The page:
Why You May Not Be Healthy Even If You Eat Well & Exercise
Living well isn’t just about doing the right things, like eating well and exercising. It’s also about not doing the wrong things, too. In many ways, actually, it’s more important to not do than to do when it comes to being healthy. So, are you really as healthy as you think you are? What could you possibly be doing that’s hurting your health, performance, and fitness even though you treat your body like a temple? Here are the top five errors:
1. You eat “healthy” foods that cause unhealthy blood sugar spikes
Everyone responds to certain foods differently. One person may eat a sweet potato and have no blood sugar spike, while another’s may go through the roof. Why care? Blood sugar spikes cause premature death, insulin resistance, and chronic health problems. It is important to wear a CGM for at least 1 month as it's the best way to find out which "health" foods leave your blood sugar least unchanged.
2. You do way too much endurance exercise
Too much of any training is not good, but most of all endurance exercise. Too much can: cause bone loss, muscle loss, unhealthy weight loss, blood sugar spikes, overtraining, stress, poor mood, injury, and heart problems. Things get even worse if you don't properly rest enough between workouts, that breaks your body down even more.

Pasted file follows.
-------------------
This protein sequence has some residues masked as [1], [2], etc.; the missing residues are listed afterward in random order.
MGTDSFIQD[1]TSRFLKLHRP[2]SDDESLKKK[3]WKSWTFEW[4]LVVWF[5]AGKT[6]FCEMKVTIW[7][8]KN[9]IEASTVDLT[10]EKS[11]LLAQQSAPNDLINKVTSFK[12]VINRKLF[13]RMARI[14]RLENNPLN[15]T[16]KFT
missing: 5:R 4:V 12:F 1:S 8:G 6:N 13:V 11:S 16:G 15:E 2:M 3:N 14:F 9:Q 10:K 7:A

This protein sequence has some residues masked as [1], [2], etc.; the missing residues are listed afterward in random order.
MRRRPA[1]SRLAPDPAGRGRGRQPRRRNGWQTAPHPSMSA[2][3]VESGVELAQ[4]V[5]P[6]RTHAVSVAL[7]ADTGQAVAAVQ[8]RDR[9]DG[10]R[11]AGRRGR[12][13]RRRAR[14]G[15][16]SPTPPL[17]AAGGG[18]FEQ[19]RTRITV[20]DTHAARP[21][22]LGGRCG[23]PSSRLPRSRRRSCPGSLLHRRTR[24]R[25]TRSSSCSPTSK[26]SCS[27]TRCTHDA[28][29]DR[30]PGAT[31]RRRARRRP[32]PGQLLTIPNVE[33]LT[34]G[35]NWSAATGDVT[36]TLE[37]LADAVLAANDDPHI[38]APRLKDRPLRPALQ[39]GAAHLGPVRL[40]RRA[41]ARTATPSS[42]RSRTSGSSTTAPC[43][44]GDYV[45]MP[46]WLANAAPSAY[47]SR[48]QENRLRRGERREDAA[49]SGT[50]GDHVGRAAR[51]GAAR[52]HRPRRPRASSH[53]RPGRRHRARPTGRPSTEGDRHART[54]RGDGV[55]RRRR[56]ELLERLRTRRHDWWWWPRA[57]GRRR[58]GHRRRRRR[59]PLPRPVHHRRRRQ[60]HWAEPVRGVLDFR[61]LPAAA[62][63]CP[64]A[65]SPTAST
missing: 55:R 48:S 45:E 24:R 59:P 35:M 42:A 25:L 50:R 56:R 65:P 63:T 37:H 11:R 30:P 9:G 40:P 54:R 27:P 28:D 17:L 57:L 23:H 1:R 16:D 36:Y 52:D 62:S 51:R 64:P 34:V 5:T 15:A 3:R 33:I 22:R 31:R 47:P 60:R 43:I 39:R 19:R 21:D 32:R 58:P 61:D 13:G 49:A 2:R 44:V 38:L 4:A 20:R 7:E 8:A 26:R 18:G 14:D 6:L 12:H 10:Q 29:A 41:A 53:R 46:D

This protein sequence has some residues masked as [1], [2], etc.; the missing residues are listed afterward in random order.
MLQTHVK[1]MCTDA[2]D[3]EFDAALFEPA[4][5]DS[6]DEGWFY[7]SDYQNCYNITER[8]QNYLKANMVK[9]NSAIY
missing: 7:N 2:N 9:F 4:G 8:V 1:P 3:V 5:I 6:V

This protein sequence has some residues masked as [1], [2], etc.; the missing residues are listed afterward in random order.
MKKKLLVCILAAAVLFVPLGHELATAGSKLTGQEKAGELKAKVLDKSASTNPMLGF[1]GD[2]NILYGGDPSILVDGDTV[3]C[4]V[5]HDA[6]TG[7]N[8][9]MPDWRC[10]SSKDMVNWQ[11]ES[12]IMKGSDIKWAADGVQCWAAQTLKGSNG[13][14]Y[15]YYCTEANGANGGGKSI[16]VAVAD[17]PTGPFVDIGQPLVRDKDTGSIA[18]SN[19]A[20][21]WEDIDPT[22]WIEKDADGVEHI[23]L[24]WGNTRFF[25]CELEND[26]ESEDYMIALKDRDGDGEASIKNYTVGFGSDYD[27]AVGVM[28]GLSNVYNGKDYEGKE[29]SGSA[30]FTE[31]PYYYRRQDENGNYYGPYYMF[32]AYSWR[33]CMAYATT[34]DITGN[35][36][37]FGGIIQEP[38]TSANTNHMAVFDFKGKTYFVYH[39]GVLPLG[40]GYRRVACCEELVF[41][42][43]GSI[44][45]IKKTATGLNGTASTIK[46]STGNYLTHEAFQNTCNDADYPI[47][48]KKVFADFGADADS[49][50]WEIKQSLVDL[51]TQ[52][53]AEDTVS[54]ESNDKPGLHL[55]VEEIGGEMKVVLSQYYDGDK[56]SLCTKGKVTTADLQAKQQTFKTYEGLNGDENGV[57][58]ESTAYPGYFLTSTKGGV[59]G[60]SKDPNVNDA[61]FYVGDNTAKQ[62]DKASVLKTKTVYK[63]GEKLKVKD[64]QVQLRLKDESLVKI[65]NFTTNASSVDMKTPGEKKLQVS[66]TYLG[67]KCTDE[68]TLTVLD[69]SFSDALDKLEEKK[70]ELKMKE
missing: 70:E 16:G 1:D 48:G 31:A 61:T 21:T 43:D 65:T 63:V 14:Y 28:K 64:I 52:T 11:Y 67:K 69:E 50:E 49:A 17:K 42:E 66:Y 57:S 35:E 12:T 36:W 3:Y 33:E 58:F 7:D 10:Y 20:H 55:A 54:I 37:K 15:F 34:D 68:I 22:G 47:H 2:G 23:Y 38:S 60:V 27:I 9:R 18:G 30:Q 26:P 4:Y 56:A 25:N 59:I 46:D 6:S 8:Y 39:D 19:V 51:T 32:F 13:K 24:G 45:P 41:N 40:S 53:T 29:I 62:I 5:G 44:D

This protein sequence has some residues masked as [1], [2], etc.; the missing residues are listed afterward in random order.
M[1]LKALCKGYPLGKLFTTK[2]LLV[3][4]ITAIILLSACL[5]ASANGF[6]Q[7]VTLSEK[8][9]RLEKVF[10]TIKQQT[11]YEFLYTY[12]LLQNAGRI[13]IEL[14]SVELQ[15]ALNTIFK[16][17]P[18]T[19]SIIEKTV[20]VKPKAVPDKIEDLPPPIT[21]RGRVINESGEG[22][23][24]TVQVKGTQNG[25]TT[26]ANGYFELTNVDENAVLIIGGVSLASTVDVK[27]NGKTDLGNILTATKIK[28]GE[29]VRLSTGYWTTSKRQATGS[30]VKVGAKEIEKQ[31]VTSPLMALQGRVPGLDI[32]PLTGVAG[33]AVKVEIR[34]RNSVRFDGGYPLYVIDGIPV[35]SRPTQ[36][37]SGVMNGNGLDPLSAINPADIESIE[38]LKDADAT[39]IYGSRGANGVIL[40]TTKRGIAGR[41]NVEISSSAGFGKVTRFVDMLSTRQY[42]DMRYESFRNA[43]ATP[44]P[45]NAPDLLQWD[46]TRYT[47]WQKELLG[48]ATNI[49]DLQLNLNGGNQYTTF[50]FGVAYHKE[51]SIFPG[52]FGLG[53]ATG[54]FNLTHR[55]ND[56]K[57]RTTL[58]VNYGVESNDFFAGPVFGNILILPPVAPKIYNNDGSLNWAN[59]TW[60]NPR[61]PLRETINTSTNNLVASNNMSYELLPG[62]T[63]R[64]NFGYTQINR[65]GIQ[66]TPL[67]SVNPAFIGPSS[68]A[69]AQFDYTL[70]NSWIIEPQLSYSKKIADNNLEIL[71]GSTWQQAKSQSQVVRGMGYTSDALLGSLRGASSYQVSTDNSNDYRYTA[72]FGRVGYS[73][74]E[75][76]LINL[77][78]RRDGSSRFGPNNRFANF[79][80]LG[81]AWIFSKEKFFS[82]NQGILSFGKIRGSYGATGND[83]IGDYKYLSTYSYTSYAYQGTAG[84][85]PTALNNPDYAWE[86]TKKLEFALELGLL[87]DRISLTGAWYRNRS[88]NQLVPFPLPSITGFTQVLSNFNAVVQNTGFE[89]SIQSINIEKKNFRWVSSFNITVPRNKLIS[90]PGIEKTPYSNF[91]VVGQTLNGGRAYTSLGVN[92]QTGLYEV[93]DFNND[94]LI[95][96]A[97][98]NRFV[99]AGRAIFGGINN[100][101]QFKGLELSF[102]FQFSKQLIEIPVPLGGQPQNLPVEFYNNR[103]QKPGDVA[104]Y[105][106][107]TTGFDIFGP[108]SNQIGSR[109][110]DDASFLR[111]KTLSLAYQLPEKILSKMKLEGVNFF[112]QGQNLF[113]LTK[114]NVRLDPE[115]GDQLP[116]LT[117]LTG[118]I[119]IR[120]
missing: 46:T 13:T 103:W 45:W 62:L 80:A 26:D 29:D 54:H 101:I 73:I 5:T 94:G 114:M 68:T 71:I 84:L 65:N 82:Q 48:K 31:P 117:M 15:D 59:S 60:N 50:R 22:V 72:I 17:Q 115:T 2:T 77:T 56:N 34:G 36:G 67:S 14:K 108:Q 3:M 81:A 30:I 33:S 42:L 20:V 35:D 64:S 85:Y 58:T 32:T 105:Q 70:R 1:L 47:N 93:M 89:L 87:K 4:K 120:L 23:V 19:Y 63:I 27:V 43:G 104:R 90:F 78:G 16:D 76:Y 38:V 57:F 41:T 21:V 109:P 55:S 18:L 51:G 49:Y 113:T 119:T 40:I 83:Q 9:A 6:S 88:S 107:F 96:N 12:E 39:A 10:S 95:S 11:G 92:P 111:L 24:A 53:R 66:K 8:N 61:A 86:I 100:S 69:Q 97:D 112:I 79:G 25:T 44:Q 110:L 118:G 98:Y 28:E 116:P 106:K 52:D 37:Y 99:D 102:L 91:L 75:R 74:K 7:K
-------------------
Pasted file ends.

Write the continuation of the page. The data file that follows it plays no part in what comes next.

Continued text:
3. You live in an area with poor air quality
Chronic exposure to poor air quality takes at least 3 months off your lifespan, plus it comes with the health risks of body toxicity: weight gain, lung problems, asthma, allergies, fatigue, premature death, and low infant birth weight. Most major cities have poor aqi AND tap water quality, water of which carries the same and even more risks!
4. You sit too much during the day
Simply put: chronic sitting is more dangerous than smoking. Move 2 mins every hour and 2 hours everyday.
5. You stress too much
Stress can wipe all your healthy efforts away. Too much stress wears out your body, sleep quality, immunity, and positive mood. Stress kills. It is linked to the six leading causes of death: heart disease, cancer, lung ailments, accidents, cirrhosis of the liver and suicide.